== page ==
8. praying4MD

    praying4MD 2K Member
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    Hi all you fellow Texans,

    #1: There will be a 38 year old starting his first year of med school with me this year. You are by NO means old!!

    No need to panic about going to a non-prestigious college. I went to a no name school in Texas and was still lucky enough to get in on my first try. Your undergrad GPA is excellent (congrats!) and in a difficult major as well. If anything, your "real life" experience in the work force will definitely help you out in the application process. Make sure to play it up and focus on the positive points about how beneficial it has been and how much you have grown and learned by actually working in the real world.

    It would also be a good thing to get involved in the community. You mentioned that you are interested in treating underserved areas (yay! so am I!) so you may want to consider doing some volunteer work in that arena. This doesn't have to be medically related (although that would help). You could even fundraise for a charitable non profit relief organization and hold down a leadership position there. Most of all, do things that interest you and you will excel. Also, try to choose unique things. While volunteering in a hospital is good, every premed and their mother has done this, so try to find a new angle to it and be creative with it. Ex: One of my friends was an MIS major and wanted to help out in underserved areas as well. She began teaching job training and computer classes and ESL classes to those who sought political asylum here in the US. So, she used her expertise to help out in the community, and it certainly set her apart from other applicants. However, it is necessary to get a good exposure to the medical profession as well, so keep that in mind.

    Living in Tx is a Great advantage~! I know some of my advice is probably something you'd want a little more down the road in the future, but I thought I'd go ahead and contribute anyway.

    Good luck and keep us posted on the developments!
     
  9. jaboy

    jaboy Senior Member
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    praying4MD:
    thanks for the encouragement
    :)
     
  10. reesie0726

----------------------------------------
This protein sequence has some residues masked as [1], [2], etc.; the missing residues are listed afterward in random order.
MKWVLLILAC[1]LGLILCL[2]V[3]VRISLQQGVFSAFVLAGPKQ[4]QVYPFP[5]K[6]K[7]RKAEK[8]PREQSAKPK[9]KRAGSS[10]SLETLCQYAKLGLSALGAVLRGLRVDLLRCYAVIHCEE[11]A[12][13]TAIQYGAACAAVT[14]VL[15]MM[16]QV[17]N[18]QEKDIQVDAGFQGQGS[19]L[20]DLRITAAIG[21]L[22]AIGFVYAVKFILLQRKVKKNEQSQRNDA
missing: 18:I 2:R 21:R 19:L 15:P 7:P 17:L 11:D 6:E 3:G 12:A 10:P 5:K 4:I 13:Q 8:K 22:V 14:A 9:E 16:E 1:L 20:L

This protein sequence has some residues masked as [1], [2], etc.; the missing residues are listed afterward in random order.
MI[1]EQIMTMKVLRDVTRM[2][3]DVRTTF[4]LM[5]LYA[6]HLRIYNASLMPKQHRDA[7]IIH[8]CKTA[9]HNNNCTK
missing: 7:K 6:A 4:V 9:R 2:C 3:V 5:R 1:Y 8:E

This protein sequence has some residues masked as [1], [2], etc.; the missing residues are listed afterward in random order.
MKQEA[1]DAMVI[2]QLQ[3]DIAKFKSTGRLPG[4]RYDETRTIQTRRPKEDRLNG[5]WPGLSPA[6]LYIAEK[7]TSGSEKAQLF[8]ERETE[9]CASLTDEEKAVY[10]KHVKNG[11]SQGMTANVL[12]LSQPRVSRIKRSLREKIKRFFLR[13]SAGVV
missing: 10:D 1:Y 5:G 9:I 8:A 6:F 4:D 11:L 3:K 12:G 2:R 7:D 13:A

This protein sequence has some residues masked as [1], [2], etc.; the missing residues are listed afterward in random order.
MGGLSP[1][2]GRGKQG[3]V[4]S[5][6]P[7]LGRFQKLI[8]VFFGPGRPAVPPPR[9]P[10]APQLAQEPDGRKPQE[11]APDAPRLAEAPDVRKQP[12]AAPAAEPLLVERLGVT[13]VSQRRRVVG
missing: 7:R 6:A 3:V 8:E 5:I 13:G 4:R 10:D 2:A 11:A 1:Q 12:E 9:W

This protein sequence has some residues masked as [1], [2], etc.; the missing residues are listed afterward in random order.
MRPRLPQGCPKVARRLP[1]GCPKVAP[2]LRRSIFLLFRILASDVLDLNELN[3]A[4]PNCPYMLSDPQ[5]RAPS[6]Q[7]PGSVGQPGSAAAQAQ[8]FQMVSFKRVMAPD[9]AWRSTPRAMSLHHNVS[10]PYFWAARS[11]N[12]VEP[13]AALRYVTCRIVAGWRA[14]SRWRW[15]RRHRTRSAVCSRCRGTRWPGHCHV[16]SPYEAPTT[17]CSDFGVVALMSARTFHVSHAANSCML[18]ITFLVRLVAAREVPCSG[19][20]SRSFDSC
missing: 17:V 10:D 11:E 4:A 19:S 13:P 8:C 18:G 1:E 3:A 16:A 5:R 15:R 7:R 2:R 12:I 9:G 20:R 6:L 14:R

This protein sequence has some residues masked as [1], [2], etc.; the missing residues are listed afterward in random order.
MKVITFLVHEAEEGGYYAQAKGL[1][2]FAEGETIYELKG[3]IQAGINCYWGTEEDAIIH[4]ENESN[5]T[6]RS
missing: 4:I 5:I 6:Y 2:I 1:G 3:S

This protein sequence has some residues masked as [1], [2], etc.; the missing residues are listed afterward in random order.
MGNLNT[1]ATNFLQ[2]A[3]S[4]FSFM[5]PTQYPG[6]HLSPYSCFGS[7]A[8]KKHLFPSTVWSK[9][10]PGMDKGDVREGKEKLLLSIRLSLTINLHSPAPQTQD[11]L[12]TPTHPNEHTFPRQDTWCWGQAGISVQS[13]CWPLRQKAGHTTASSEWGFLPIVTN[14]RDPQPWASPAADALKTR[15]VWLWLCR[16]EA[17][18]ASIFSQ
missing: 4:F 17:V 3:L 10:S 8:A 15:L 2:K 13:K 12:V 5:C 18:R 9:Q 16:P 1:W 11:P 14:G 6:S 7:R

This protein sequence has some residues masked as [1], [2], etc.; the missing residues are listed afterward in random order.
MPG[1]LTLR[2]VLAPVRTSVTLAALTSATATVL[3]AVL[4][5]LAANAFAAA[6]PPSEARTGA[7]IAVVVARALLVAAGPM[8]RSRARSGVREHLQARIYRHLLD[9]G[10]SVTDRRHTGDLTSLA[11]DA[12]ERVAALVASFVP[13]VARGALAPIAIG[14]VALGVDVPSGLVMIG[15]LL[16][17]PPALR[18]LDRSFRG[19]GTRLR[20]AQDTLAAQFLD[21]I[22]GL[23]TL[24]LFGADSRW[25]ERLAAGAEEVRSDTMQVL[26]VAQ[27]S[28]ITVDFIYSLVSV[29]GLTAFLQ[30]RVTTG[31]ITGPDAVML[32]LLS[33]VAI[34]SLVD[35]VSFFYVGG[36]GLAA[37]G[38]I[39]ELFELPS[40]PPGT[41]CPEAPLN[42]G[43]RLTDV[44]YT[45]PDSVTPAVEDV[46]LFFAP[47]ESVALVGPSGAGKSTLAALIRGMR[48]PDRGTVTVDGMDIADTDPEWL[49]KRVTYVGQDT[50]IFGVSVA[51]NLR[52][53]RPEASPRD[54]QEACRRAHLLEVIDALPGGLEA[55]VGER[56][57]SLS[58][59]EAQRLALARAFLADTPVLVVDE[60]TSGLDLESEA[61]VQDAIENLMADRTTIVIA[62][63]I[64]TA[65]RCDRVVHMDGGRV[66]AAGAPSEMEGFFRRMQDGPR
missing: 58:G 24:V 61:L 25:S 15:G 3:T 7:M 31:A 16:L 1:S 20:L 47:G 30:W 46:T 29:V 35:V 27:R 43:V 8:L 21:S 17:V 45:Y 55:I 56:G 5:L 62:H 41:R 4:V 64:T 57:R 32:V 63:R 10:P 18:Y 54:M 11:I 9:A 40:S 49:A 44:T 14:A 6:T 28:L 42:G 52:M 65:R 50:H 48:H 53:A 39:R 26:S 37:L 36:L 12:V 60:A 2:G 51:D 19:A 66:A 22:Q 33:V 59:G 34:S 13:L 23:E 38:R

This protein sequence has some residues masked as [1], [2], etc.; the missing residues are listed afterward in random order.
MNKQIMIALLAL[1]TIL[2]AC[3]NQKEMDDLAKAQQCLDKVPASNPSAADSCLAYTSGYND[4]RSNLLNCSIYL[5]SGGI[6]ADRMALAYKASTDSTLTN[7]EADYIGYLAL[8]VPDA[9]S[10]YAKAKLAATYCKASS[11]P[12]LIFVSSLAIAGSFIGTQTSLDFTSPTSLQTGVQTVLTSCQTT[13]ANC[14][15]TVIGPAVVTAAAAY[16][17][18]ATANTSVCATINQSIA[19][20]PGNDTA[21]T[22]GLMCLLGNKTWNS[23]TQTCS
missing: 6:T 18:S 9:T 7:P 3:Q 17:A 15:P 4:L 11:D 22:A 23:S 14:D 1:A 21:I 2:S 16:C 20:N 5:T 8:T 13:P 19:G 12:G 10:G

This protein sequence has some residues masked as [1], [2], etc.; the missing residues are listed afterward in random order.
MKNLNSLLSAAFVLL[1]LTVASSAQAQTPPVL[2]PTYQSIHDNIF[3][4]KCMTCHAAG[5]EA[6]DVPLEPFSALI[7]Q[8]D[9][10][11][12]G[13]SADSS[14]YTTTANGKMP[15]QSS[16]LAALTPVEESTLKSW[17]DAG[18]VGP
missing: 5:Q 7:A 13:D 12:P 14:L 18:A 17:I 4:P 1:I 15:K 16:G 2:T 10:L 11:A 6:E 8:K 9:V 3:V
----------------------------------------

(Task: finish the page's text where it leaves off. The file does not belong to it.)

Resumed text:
reesie0726 Senior Member
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    I did post bac at UT Arlington last year. I was a psychology major. I am still at UTA and I will be starting med school in August. Do not go to a community college to do your post bac. Do it at UTA or UTD. I liked UTA and they have a very good range of classes. Go ahead and call the admissions office, I think the deadline is June 1 to apply for fall. Talk to Ed Morton. He can give you good guidance in the pre-med process and what classes to take, what professors to stay away from. Praying4md has good advice also. Alot of students work full time and manage with classes so I am sure you can do it too. You will have to just take a lighter load. Ed will tell you that you need to get some hospital/clinic experience and other community service activities will be great. You can pm me or email me if you have any questions. I teach (ta) freshman bio lab right now at UTA so I am pretty familiar with the school. If you really want to take summer courses, hurry up and call both UTA and UTD. I bet your application could get rushed.
     
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  11. praying4MD

    praying4MD 2K Member
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    </font><blockquote><font size="1" face="Verdana, Helvetica, sans-serif">quote:</font><hr /><font size="2" face="Verdana, Helvetica, sans-serif">Originally posted by jaboy:
    <strong>praying4MD:
    thanks for the encouragement
    :) </strong></font><hr /></blockquote><font size="2" face="Verdana, Helvetica, sans-serif">Any time! If you have any questions about the application process when you start applying, feel free to private message me & ask. The match system can be kind of confusing at the beginning. Good luck again. :)